Activists call this phenomenon “climate silence.” Three hours before the MTA was shut down in anticipation of Hurricane Sandy, about thirty people gathered in Times Square to unfurl a parachute bearing the words End Climate Silence with a picture of a hurricane. The event had come together with a day of planning, in which time the parachute was painted at the home of Duncan Meisel. Meisel does social media for 350.org, which sent an aerial photo of the event to its e-mail list during the storm, urging subscribers to share the photo on Facebook.
“Climate change is an ecological reality,” Meisel told me in Times Square. “But it’s also a political reality.” Blame for the latter goes partly to “our elected officials, our supposed leaders, who aren’t doing their job right now,” but ultimately resides with the fossil fuel industry, which is “trying to undertake the biggest heist in planetary history” by “selling our future for trillions of dollars.”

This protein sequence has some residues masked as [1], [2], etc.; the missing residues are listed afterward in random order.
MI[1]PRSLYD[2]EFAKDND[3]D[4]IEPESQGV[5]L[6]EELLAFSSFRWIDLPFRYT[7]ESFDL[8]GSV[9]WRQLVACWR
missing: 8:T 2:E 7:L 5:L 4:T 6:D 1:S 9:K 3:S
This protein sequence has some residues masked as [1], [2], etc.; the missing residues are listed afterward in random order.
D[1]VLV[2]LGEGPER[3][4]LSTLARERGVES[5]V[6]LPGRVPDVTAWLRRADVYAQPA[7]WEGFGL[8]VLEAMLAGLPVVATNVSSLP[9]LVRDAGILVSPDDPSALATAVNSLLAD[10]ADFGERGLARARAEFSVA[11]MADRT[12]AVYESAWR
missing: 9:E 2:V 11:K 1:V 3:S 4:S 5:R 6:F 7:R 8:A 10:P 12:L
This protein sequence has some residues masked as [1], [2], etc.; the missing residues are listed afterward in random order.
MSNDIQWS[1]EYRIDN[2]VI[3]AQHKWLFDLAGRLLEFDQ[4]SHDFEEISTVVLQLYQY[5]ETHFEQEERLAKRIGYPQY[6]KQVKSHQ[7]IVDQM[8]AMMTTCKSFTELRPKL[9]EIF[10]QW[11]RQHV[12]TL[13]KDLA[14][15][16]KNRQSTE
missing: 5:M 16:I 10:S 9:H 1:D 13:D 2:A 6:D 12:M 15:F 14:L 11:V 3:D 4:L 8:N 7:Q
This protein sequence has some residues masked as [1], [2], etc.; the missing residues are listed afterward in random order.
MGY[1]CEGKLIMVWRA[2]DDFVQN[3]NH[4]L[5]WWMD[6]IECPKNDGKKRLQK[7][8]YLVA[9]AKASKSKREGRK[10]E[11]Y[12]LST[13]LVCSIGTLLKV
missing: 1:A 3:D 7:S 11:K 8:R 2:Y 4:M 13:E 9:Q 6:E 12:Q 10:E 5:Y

Bill McKibben, founder of 350, laid the problem out with austere clarity this summer in Rolling Stone. If we are to retain any hope of slowing down the climate-fueled genocide, we have to make sure that we don’t pump more than 565 gigatons of carbon dioxide into the atmosphere. The problem is that the value of the richest industrial sector in the history of capitalism depends on the 2,795 gigatons of carbon it is already planning to release. As McKibben wrote, “You can have a healthy fossil-fuel balance sheet, or a relatively healthy planet—but now that we know the numbers, it looks like you can’t have both. Do the math: 2,795 is five times 565. That’s how the story ends.”
To reiterate: the houses burned up in Colorado plus the fish baked into lakes in Oklahoma plus the flooded streets of Manhattan are chump change next to a climate collapse that is inevitable unless the richest industry in history is forcibly devalued by eighty percent. The required response, in other words, is the public seizure of a massive amount of private wealth. The required response is abolition.